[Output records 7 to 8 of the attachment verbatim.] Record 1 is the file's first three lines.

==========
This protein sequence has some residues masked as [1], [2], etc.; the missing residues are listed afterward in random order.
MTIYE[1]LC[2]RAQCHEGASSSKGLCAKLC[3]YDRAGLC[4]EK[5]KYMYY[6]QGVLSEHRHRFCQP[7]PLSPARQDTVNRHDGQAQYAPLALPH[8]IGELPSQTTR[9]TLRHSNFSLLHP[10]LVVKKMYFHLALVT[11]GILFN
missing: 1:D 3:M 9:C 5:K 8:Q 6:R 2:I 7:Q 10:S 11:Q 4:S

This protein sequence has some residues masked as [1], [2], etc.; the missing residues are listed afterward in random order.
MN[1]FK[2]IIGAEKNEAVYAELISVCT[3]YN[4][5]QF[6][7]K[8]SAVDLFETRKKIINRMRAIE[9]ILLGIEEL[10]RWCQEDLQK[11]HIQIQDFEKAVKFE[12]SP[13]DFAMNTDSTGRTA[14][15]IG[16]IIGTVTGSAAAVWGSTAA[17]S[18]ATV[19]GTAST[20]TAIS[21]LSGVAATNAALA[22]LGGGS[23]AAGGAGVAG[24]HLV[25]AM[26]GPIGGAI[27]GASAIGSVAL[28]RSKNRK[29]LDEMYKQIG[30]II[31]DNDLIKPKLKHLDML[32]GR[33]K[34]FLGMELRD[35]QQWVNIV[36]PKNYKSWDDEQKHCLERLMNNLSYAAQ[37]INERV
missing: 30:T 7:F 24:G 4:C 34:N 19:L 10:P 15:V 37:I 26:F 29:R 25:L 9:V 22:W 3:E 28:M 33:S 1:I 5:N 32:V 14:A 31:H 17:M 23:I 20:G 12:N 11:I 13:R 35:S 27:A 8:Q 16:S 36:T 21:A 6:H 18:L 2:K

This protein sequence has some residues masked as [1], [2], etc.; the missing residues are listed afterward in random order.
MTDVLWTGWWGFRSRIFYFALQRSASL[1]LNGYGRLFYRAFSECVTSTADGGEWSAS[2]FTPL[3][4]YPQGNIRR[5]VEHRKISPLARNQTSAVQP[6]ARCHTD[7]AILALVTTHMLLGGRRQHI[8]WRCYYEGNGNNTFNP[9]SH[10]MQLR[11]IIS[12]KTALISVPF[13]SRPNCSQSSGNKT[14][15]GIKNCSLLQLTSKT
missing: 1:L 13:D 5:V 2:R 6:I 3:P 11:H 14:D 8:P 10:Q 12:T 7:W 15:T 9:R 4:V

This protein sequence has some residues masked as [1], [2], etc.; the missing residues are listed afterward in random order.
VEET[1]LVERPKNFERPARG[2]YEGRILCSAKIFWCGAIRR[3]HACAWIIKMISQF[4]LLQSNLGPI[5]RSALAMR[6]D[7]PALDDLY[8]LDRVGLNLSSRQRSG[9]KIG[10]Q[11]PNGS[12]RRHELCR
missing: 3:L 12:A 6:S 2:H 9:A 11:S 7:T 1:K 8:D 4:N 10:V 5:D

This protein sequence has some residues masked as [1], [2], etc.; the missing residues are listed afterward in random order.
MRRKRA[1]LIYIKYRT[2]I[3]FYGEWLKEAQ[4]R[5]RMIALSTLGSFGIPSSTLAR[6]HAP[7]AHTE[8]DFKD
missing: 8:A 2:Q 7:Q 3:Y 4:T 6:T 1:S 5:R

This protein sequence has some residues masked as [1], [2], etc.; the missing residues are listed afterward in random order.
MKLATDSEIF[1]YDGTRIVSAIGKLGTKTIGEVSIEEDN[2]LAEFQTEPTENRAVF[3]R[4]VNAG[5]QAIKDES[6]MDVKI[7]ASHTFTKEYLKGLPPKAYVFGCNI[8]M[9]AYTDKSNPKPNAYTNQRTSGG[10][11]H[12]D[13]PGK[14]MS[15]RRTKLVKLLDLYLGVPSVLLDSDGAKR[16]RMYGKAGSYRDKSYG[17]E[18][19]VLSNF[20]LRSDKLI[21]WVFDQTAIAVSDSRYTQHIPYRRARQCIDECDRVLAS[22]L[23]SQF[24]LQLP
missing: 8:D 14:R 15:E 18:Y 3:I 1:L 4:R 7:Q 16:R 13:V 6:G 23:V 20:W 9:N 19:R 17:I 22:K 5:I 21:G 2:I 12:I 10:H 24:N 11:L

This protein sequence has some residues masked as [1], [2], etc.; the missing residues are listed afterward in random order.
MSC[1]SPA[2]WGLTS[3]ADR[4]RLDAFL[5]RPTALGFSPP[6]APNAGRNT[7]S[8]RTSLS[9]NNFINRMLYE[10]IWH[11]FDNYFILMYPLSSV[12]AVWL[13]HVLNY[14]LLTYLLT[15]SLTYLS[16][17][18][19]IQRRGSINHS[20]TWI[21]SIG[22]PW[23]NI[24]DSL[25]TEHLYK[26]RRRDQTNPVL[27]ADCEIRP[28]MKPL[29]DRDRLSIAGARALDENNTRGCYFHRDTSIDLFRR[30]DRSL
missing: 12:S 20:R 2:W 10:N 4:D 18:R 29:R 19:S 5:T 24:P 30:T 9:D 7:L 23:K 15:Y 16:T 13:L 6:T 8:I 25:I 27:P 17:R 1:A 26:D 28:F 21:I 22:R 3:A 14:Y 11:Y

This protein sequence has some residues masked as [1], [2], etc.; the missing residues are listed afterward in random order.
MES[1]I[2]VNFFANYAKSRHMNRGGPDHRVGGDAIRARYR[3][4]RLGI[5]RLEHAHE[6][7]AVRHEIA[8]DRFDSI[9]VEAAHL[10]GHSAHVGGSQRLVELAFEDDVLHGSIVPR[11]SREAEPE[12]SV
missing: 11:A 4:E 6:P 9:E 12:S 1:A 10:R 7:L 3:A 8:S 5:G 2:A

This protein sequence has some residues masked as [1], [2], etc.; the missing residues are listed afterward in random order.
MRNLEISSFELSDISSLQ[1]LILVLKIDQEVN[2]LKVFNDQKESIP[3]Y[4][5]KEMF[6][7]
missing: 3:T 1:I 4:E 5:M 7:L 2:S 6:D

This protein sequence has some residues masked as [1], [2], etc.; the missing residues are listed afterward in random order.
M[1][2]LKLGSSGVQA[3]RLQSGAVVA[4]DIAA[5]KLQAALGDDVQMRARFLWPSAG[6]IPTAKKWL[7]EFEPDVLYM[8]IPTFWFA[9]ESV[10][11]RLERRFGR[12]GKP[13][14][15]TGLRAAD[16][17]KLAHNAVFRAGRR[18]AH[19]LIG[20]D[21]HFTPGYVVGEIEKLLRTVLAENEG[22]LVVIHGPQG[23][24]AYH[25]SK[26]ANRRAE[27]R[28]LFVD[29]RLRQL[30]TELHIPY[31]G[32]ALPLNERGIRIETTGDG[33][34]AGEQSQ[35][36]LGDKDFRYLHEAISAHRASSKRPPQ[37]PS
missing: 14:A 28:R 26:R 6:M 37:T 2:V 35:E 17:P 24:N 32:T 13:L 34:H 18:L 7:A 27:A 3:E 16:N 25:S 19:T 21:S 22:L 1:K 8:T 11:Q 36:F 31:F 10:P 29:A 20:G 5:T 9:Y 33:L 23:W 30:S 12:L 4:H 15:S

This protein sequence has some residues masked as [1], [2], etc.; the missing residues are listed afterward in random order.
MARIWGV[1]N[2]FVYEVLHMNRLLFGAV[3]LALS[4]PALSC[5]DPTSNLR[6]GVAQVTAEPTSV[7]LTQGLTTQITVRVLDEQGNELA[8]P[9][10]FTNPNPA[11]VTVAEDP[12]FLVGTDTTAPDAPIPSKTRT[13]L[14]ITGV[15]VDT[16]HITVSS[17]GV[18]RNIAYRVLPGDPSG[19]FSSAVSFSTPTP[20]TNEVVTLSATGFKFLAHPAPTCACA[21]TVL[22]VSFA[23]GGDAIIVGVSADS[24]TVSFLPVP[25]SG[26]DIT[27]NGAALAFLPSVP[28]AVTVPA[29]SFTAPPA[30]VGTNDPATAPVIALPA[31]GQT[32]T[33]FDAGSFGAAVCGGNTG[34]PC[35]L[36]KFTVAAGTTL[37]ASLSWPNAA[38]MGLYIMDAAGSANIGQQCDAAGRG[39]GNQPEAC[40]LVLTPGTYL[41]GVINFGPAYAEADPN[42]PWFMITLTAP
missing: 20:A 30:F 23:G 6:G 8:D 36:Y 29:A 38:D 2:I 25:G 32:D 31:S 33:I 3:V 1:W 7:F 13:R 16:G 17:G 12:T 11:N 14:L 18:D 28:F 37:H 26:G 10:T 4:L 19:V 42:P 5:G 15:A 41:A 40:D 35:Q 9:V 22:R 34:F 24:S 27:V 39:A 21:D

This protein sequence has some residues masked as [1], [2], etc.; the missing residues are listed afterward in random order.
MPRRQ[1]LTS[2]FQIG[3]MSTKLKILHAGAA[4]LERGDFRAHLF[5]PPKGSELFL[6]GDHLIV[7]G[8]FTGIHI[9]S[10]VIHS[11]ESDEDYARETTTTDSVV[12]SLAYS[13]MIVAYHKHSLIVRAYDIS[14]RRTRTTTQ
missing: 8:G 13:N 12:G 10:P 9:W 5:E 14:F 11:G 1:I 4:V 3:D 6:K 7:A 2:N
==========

This protein sequence has some residues masked as [1], [2], etc.; the missing residues are listed afterward in random order.
MSC[1]SPA[2]WGLTS[3]ADR[4]RLDAFL[5]RPTALGFSPP[6]APNAGRNT[7]S[8]RTSLS[9]NNFINRMLYE[10]IWH[11]FDNYFILMYPLSSV[12]AVWL[13]HVLNY[14]LLTYLLT[15]SLTYLS[16][17][18][19]IQRRGSINHS[20]TWI[21]SIG[22]PW[23]NI[24]DSL[25]TEHLYK[26]RRRDQTNPVL[27]ADCEIRP[28]MKPL[29]DRDRLSIAGARALDENNTRGCYFHRDTSIDLFRR[30]DRSL
missing: 12:S 20:R 2:W 10:N 4:D 18:R 29:R 19:S 5:T 24:P 30:T 9:D 7:L 23:K 15:Y 16:T 13:L 6:T 8:I 25:I 27:P 17:R 1:A 26:D 28:F 21:I 22:R 3:A 14:Y 11:Y

This protein sequence has some residues masked as [1], [2], etc.; the missing residues are listed afterward in random order.
MES[1]I[2]VNFFANYAKSRHMNRGGPDHRVGGDAIRARYR[3][4]RLGI[5]RLEHAHE[6][7]AVRHEIA[8]DRFDSI[9]VEAAHL[10]GHSAHVGGSQRLVELAFEDDVLHGSIVPR[11]SREAEPE[12]SV
missing: 11:A 4:E 6:P 9:E 12:S 1:A 10:R 7:L 3:A 8:S 5:G 2:A